Jellatech Raises US$2M Pre-Seed To Bring Cell-Based Collagen & Gelatin To Market

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Jellatech, the North Carolina-based startup dedicated to developing animal-free collagen and gelatin ingredients, has announced the closing of a US$2 million pre-seed round. The new funds, which come ahead of the launch of its first cell-based ingredient samples, will fuel the company’s continued development of its animal-free products for the F&B, skincare and medical industries.

Jellatech has raised US$2 million in a pre-seed financing round to further develop its cell-cultured animal-free collagen and gelatin ingredients platform, the firm announced today (April 21). The round saw participation from a number of venture capital investors, including Iron Grey, YellowDog, 7 Hound Ventures, Capital V, Sentient Investments and Bluestein Ventures

The startup’s existing investors – New York and Singapore-based accelerator and venture capital fund Big Idea Ventures (BIV) and Sustainable Food Ventures (SFV), an alternative protein-focused rolling fund run by Ryan Bethencourt and Mariliis Holm – also joined in the pre-seed fundraise. 

Jellatech uses cellular agriculture to develop animal-free gelatin and collagen. (Source: Jellatech)

“We are excited and proud to have the support of our investors who believe in our company and the future we are building,” commented CEO Stephanie Michelsen, who co-founded and launched Jellatech with Kylie van Deinsen-Hesp in November 2020. “We know that the demand and the need is there, and now we have the fuel to realise it”.

Jellatech’s cell-cultured gelatin and collagen can be applied to replace animal-based ingredients in multiple industries, including in F&B in products like gummy bears and supplements, skincare and cosmetics, and the medical and pharmaceutical sectors for uses such as tissue engineering. Together, collagen and gelatin make up a global market worth US$3.5 billion dollars and is expected to grow 9% annually

As consumers become increasingly aware of the health, sustainability and safety advantages of a non-animal-based supply chain, producers are eyeing the potential of biologically molecularly-identical yet animal-free cell-based ingredients like Jellatech’s as a critical solution for their products. 

“Being able to manufacture native collagen without animals is unique, this is what makes our technology truly groundbreaking,” explained co-founder Hesp, who heads the science behind Jellatech. Current alternatives, such as plant-based pectin, agar, or animal-free collagen peptides haven’t been able to disrupt the market due to their limited functionality. 

“Jellatech has received a lot of inquiries from potential customers and partners hungry to get their hands on the first animal-free collagen and gelatin ingredient products,” said Jellatech in a press statement.

“Beauty companies have had lots of interest in this due to the fact the market is changing to more sustainable and animal-free products,” added Michelsen, in conversation with Green Queen Media. “The opportunities for them is endless with this type of product – it’s the first of its kind.”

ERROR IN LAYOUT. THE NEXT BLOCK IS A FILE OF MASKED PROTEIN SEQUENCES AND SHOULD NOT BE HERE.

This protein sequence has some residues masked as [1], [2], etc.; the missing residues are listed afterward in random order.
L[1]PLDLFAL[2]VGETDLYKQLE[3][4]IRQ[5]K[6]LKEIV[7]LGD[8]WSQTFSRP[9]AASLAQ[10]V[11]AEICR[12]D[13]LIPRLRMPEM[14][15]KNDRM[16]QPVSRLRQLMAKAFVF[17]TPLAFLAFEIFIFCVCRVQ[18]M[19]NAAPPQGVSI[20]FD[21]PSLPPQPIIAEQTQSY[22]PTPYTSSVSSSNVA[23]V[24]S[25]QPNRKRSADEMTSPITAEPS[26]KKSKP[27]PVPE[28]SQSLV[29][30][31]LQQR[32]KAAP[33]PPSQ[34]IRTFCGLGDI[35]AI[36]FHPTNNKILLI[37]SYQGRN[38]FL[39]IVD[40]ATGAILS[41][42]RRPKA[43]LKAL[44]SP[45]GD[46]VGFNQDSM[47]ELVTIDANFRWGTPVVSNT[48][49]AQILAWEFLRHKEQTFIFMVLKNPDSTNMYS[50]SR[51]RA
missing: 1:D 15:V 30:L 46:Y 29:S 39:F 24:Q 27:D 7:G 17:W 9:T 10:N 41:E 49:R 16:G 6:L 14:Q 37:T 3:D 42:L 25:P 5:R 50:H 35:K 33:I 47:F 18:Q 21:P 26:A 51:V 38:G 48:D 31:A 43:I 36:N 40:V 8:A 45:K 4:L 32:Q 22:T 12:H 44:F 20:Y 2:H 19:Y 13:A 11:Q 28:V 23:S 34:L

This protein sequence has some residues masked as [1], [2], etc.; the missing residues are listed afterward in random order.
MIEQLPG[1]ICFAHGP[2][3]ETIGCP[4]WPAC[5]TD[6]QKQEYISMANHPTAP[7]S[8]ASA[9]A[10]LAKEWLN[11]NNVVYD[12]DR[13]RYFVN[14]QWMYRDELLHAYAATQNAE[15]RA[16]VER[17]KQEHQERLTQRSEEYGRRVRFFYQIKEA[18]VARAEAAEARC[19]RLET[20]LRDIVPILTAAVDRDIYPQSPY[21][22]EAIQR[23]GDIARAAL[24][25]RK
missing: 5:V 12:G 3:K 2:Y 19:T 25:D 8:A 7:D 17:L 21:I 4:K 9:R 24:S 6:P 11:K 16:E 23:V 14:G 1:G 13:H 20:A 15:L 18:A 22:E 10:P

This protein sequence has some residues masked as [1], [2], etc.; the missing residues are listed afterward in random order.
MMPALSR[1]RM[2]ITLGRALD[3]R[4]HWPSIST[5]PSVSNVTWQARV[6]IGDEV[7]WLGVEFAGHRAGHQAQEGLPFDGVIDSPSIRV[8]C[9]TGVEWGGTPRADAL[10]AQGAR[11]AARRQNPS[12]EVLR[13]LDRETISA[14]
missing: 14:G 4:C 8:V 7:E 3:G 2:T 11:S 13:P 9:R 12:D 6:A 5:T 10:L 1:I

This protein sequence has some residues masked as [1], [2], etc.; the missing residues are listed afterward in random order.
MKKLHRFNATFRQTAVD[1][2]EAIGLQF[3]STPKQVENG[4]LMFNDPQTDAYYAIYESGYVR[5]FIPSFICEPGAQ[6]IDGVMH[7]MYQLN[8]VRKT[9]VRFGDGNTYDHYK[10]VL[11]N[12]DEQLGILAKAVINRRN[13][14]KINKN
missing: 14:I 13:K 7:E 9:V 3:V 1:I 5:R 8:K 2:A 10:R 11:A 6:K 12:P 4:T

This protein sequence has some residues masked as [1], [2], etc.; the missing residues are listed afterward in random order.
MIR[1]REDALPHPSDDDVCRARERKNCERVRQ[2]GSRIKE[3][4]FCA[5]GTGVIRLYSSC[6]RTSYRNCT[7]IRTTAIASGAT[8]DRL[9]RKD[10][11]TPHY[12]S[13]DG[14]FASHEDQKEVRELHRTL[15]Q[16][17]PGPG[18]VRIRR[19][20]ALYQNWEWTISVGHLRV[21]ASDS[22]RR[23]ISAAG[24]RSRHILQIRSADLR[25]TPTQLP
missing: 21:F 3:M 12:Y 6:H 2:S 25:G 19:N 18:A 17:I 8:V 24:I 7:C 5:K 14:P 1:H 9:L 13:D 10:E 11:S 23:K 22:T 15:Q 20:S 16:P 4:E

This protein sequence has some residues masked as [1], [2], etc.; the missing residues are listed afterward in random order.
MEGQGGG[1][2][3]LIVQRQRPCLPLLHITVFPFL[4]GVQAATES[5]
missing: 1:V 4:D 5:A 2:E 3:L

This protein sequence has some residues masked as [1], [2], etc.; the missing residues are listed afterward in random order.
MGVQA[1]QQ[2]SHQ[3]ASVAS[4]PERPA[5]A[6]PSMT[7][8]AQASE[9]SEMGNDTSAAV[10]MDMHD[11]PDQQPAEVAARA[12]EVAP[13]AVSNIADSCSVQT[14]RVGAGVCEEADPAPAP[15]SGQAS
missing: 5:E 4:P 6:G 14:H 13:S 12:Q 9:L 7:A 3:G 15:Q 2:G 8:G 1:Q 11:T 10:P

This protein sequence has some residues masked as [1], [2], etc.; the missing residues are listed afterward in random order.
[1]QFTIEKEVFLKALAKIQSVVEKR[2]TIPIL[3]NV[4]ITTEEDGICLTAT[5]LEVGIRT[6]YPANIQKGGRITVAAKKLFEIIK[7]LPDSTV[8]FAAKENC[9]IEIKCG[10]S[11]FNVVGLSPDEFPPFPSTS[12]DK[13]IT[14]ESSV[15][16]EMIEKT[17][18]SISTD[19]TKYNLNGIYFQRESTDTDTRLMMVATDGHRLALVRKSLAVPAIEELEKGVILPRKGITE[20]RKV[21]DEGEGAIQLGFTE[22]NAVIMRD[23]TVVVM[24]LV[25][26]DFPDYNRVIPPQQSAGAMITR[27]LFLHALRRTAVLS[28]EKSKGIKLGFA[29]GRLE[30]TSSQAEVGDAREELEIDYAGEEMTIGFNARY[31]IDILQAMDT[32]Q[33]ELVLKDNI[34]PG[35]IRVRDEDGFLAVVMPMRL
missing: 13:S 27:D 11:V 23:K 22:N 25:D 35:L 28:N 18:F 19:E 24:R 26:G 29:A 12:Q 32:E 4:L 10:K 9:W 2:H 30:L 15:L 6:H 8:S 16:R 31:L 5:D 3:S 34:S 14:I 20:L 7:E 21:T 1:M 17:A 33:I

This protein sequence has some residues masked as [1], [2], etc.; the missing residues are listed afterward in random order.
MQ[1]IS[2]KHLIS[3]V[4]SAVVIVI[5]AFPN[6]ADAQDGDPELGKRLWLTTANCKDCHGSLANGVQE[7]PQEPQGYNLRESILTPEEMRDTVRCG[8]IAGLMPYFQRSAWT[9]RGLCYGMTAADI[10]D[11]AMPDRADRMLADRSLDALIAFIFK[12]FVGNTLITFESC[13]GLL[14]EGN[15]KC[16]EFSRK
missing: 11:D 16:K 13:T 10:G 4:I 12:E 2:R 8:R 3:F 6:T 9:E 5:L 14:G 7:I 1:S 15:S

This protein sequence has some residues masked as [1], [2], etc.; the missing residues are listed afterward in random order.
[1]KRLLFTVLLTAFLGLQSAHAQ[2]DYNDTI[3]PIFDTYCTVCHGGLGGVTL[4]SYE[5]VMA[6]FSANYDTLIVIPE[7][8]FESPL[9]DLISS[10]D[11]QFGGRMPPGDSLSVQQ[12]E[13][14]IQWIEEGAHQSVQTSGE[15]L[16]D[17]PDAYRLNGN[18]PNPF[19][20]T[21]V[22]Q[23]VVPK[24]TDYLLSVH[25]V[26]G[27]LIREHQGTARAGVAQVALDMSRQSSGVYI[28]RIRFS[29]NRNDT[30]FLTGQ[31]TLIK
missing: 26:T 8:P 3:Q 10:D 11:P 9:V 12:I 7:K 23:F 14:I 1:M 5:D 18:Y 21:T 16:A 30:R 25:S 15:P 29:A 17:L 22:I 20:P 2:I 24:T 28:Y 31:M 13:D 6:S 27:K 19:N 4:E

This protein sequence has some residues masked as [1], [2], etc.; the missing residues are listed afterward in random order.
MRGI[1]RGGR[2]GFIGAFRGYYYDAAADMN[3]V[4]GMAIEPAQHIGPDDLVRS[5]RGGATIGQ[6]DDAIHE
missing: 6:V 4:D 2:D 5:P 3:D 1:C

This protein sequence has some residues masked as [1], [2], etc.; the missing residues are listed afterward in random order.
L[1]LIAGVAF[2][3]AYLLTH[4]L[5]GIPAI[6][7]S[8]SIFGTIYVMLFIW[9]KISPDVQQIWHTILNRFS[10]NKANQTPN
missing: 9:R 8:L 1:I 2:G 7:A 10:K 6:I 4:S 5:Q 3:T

Jellatech co-founder and head of science Kylie van Deinsen-Hesp (Source: Jellatech)

The biotech further revealed that their first samples will be shipped out by the end of this April. “We have been able to advance the distribution of our first collagen samples, which is a really exciting thing that our team is very proud of,” said the CEO.

Speaking to Green Queen Media, Michelsen explains that the first markets Jellatech will likely enter will be in cosmetics and materials. “F&B and pharma have more regulations that we have to work through before launching in that market.”

In terms of timeline, Michelsen told us that the firm expects to commercialise “hopefully within the next 12-18 months,” with caveats for food applications, given regulatory hurdles. “For food applications, we are still trying to understand the FDA regulations for us to get to a commercial grade product in that market.”

When asked what the timeline was for price parity with their animal counterpart, Michelsen said: “This is a tough question, but it is something we are working very hard on. We want to be as price competitive as possible, while producing high quality products.”

While Jellatech launched as the first startup exclusively dedicated to cultivated collagen and gelatin, other biotechs have too been building animal-free ingredient platforms and leveraged various technologies to deliver their solutions. 

Biodesign startup Geltor, for instance, uses fermentation technology to create protein ingredients that are clinically demonstrated for high performance. The startup offers a number of collagen replacement products for skincare and cosmetics, including HumaColl21 and Collume, as well as animal-free collagen alternative specifically for food and nutrition applications, which will be launched in mid-2021

Hong Kong-based cellular agriculture firm Avant Meats, on the other hand, has developed a cultivated bioactive functional protein that contains marine protein peptides, aimed at disrupting the use of collagen in cosmeceutical products. Called Zellulin, the product marks the startup’s first entry into the skincare space, while it continues to focus on cell-cultured seafood at the same time. 

All images courtesy of Jellatech. 


  • Sally Ho

    Sally Ho is Green Queen's former resident writer and lead reporter. Passionate about the environment, social issues and health, she is always looking into the latest climate stories in Hong Kong and beyond. A long-time vegan, she also hopes to promote healthy and plant-based lifestyle choices in Asia. Sally has a background in Politics and International Relations from her studies at the London School of Economics and Political Science.

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